Pojo’s Unofficial Dragonball Z Cards Simplified: A Player’s Guide
The Dragonball Z Collectible Card Game (CCG) premiered in 2000 with the Saiyan Saga starter decks and booster packs. There are now over eighteen expansions and several rare and promotional cards to play around with. The CCG’s purpose is to play mock battles in Dragonball with your favorite DBZ characters and abilities, mixing and matching fighting styles and combat techniques to come out the victor.
Pojo’s Unofficial Dragonball Z Cards Simplified: A Player’s Guide details the origins of the game, the various cards, and strategies from winners of national tournaments.
The book starts off with a nice introduction to the Dragonball series and is a suitable primer for those unfamiliar with the topic. Of course there’s no substitute for watching the show or reading the comic book, but it sets you up for the rest of the contents. It follows with a description of the various card types, such as Physical Combat, Energy Combat, Non-Combat, Dragon Ball’s, Battle Grounds and Locations, and Mastery cards. It then breaks those down into different fighting styles, including Red, Blue, Black, Orange, Saiyan, and Namekian along with descriptions of what makes each one unique.
Overall it gives a pretty good idea of what the game contains, but it doesn’t actually include the rules, so you’re left trying to piece together how the game is played from the descriptions of cards and strategies therein. I suppose this is because the rules change frequently with each new release of cards, and it would have been difficult to summarize all of the rules into a few pages, but it would have made a lot more sense to me if they had tried.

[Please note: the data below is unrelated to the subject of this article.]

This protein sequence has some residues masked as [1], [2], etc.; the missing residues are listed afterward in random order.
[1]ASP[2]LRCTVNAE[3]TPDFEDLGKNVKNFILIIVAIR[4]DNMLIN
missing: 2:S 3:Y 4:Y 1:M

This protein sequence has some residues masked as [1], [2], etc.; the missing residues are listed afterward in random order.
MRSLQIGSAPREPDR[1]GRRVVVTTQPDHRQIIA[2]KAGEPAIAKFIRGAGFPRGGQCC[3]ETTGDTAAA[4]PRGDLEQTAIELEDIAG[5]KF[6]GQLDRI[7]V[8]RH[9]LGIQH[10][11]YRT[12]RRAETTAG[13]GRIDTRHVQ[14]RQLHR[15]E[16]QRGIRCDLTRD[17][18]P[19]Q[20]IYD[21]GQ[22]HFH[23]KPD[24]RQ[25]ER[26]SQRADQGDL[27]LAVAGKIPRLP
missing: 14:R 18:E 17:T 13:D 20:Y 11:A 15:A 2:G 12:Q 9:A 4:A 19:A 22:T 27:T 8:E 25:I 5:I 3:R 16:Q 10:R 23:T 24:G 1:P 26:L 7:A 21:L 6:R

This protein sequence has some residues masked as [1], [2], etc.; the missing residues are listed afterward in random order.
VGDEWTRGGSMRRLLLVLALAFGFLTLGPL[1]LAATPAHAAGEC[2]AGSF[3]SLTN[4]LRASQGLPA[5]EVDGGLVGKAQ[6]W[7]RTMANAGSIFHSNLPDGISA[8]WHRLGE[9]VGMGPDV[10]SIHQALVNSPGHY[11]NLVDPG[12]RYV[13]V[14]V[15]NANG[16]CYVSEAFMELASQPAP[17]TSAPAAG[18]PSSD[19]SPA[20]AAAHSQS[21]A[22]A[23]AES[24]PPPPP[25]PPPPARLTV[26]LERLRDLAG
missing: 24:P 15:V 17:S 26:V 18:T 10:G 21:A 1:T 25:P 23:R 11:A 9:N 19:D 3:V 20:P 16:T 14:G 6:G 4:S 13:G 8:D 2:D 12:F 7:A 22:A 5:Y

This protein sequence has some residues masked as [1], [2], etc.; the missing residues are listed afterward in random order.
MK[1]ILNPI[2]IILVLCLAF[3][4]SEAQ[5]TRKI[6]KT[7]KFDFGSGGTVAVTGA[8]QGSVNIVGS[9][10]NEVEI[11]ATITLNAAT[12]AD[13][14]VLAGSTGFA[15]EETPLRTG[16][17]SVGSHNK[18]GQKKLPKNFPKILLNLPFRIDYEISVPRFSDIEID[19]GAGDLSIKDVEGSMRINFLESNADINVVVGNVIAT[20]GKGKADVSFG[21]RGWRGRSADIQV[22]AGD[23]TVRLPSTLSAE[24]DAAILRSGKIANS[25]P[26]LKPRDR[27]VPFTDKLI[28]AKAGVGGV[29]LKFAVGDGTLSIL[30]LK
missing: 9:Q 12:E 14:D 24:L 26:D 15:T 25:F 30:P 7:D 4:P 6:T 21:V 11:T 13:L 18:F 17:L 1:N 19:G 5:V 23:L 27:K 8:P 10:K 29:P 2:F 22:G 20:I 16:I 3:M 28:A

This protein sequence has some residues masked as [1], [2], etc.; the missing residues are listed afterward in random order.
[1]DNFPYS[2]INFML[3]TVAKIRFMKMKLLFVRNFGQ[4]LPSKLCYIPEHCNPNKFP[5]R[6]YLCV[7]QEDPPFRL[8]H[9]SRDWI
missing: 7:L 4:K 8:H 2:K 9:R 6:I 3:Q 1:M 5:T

Layout and graphic design of A Player’s Guide is excellent, with full color pictures of all the DBZ cast members, sections laid out in different colors, and an overall DBZ theme throughout. There are a few minor complaints, like the typesetting in certain places, but that doesn’t affect the content in any way. The large pages are pleasing to the eye and pull you in deeper.
Near the conclusion they list all of the cooler cards that were released over the three year period since the game started and the book’s release. It includes a top 10 list of each Saga (Box Set), and provides really great (and useful) information for any player of the game.
In the end I was really pleased with Pojo’s Unofficial Dragonball Z Cards Simplified: A Player’s Guide, and it actually got me thinking about starting to play the CCG myself. There are probably tournaments still going on in the neighborhood hobby shop, and it might be fun to drop by and throw down a few Kahemameha’s.
DBZ Book Information:
Editor in Chief – Bill Gill, AKA “Pojo”
Published by Triumph Books
Amazon Link: Pojo’s Unofficial Dragonball Z Cards Simplified: A Player’s Guide